LONDON (Reuters) - Britain’s manufacturing sector again expanded modestly in January, raising hopes the economy can avoid a new recession, although activity grew less than a month before and was below expectations.
Factory output, however, grew at the fastest pace since September 2011, the survey published on Friday showed. Lower factory output was a key reason for a contraction in the last quarter of 2012 which left Britain’s economy within sight of its third recession in four years.
The Markit/CIPS Manufacturing Purchasing Managers’ Index (PMI) inched down to 50.8 from a downwardly revised 51.2 in December. That was just short of forecasts for a reading of 51.0 but for a second month running was above the 50 level that separates growth from contraction.
“Broadly the findings argue against the UK going into a triple-dip recession, and ... offer hope that a more sustainable recovery might be in train,” said Philip Shaw, economist at Investec.
Others were more cautious, noting that new orders hardly grew, tempering optimism about the first quarter of 2013.
Rob Dobson, the Markit economist who compiled the survey, said the wider impact of manufacturing’s January expansion would be limited as the sector accounts for only about 10 percent of the economy.
“The survey will do little to assuage fears of a triple-dip recession unless accompanied by an improvement in the services sector,” he said. Markit’s January services sector PMI will be published on Tuesday.
In a clear sign of faster output growth, the PMI component measuring the change in factory output from the previous month climbed to 54.2 from 53.4 in December, despite a reported hit from poor weather.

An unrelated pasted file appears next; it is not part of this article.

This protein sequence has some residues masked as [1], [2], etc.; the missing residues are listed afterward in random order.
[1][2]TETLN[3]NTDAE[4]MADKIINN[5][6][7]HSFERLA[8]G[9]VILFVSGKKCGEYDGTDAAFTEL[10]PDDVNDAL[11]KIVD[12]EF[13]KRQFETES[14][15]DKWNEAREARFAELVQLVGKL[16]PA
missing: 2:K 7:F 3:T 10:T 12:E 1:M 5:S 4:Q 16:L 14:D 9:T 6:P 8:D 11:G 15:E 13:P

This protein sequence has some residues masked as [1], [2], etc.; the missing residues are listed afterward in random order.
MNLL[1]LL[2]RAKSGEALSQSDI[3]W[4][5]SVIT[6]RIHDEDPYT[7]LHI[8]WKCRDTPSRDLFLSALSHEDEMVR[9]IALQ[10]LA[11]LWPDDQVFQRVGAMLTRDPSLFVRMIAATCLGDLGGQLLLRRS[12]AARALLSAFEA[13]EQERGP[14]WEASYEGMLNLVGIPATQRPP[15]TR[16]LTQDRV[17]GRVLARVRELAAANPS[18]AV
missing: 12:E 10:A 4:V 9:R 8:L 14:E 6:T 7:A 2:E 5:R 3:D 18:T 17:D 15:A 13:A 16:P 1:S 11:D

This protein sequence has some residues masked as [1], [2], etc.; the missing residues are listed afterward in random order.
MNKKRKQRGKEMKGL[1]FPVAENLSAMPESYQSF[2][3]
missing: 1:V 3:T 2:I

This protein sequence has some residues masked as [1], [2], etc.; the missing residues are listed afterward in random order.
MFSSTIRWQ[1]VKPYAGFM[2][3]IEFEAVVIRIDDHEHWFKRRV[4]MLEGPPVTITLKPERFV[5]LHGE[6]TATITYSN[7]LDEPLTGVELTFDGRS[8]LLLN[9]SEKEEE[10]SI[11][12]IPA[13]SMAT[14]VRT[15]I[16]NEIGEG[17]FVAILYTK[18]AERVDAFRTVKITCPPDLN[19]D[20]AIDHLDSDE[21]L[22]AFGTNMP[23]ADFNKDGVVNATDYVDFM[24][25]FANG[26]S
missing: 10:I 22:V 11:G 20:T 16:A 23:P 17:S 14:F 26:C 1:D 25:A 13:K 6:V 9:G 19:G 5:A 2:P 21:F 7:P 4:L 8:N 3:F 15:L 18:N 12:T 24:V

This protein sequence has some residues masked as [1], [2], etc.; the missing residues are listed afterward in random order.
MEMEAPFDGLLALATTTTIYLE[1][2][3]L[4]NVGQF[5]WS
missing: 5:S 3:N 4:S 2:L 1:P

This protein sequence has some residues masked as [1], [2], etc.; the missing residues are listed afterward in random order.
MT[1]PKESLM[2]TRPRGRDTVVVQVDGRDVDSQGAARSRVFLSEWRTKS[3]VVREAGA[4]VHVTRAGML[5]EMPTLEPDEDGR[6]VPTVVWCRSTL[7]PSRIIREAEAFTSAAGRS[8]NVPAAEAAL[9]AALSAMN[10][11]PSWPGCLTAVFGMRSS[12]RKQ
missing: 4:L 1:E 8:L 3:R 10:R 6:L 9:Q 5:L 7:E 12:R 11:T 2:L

“Sterling’s weakness, plus indications of firmer demand in key export markets such as the euro zone, notably Germany, and emerging markets such as China should also help lift sales in coming months,” Dobson said.
For now, companies said weak demand from continental Europe was behind the 13th consecutive drop in new export orders.
In further good news for the economy, government data showed that the number of companies which went into liquidation in England and Wales in the last three months of 2012 fell to its lowest level since the second quarter of 2008.
Markit said production of consumer goods grew robustly last month and output of intermediate products such as car engines also rose. But manufacturing of investment goods such as factory equipment declined.
Employment in factories ticked up, in contrast to the job losses that afflicted the sector for much of 2012.
Solid input price inflation continued to eat into manufacturers’ profit margins, however, as the prices they charged rose by a smaller margin. Firms reported higher costs of chemicals, energy, food products, metals, packaging and plastics.
Additional reporting by Li-mei Hoang and David Milliken; Editing by Catherine Evans